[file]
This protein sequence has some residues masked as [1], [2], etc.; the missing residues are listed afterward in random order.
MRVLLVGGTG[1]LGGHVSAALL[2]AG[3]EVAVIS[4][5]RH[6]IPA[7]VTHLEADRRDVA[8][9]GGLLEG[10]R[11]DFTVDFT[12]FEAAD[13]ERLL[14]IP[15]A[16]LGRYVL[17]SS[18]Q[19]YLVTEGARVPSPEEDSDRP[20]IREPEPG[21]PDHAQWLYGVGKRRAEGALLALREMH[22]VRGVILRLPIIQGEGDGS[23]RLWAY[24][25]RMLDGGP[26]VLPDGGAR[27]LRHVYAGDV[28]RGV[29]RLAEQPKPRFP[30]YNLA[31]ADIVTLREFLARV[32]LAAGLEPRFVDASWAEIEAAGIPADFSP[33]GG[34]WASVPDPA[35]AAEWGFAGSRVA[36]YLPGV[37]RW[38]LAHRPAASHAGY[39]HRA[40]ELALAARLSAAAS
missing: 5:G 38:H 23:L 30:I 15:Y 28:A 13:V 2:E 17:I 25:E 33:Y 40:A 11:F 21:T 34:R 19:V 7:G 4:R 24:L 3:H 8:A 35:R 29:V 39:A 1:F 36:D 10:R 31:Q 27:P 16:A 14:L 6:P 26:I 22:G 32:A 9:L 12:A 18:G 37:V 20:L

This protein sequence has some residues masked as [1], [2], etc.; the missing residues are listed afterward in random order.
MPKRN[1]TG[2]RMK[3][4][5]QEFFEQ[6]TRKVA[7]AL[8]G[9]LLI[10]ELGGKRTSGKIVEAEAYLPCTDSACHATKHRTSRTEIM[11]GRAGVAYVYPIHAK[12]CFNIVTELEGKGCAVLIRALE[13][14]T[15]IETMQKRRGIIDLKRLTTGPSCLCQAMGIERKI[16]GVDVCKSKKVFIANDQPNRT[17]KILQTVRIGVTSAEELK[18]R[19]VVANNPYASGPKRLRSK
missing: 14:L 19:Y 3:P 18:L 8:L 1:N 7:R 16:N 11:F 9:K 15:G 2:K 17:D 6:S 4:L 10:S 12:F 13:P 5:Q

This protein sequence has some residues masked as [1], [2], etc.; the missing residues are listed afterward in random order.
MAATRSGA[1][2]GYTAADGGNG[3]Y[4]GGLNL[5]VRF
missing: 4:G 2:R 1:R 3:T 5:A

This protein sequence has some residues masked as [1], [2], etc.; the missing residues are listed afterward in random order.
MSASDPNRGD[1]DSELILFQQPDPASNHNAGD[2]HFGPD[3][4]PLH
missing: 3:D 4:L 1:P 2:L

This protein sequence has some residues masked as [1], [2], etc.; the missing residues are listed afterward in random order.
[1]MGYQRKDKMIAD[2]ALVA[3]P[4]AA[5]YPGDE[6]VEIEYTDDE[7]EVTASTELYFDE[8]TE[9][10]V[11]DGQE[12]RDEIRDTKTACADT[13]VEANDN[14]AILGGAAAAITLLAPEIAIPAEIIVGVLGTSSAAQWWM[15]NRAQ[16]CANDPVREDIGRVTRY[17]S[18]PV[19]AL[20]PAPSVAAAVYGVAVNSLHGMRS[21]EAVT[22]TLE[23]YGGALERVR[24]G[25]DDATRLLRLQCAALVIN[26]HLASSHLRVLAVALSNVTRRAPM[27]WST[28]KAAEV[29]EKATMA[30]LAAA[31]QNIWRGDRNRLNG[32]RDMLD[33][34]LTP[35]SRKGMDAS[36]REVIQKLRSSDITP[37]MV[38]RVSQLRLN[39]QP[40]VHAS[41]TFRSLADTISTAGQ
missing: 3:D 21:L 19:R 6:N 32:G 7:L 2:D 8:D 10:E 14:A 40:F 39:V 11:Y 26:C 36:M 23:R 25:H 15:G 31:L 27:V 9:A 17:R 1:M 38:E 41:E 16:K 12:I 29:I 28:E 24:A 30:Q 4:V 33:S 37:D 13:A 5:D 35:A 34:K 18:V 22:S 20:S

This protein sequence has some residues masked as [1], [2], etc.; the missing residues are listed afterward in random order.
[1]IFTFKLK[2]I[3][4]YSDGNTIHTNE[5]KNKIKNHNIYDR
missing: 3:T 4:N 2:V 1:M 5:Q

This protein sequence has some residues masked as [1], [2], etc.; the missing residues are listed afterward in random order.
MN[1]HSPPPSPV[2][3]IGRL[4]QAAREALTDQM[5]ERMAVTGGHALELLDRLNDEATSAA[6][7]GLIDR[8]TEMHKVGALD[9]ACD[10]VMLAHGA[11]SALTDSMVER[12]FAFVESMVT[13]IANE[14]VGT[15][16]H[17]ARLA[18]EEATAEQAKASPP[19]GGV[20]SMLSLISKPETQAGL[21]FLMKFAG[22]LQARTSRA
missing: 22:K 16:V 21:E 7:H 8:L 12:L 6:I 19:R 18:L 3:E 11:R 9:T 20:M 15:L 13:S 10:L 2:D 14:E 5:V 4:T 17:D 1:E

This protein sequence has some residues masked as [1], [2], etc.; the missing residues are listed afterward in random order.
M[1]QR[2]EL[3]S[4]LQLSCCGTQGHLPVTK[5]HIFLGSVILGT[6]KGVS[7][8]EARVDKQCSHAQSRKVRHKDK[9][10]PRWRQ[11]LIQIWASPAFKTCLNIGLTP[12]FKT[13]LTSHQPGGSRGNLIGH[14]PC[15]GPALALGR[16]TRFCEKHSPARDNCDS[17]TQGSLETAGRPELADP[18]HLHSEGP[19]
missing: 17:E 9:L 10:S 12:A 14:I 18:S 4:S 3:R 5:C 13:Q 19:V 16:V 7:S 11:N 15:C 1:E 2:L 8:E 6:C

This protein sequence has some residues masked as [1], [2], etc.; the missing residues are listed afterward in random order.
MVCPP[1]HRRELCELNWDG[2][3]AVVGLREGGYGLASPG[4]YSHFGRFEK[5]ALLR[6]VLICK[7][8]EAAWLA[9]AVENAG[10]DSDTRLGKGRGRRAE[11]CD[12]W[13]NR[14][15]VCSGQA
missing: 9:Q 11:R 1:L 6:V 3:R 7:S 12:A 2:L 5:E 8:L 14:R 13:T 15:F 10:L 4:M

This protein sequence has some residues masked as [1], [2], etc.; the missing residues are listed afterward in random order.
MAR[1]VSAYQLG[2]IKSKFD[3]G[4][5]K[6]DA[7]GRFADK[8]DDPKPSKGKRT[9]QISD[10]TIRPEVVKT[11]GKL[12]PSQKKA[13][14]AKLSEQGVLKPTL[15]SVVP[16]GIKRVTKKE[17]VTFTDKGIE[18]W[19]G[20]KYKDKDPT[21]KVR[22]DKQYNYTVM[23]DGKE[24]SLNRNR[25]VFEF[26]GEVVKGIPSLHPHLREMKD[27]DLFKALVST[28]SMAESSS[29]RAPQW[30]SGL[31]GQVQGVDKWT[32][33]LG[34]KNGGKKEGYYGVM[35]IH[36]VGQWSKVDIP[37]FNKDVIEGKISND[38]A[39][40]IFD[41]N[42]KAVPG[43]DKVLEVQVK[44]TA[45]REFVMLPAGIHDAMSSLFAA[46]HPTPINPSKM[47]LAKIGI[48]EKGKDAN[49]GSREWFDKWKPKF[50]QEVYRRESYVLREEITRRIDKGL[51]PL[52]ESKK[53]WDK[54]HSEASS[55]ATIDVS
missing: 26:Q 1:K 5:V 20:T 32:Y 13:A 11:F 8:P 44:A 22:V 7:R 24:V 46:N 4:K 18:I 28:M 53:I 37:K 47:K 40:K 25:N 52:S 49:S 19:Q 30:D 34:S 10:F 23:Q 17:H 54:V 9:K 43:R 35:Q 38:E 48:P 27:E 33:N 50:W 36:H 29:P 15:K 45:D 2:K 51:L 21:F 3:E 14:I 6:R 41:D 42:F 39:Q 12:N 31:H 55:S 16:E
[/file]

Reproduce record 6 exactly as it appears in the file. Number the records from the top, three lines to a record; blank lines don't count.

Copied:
This protein sequence has some residues masked as [1], [2], etc.; the missing residues are listed afterward in random order.
[1]IFTFKLK[2]I[3][4]YSDGNTIHTNE[5]KNKIKNHNIYDR
missing: 3:T 4:N 2:V 1:M 5:Q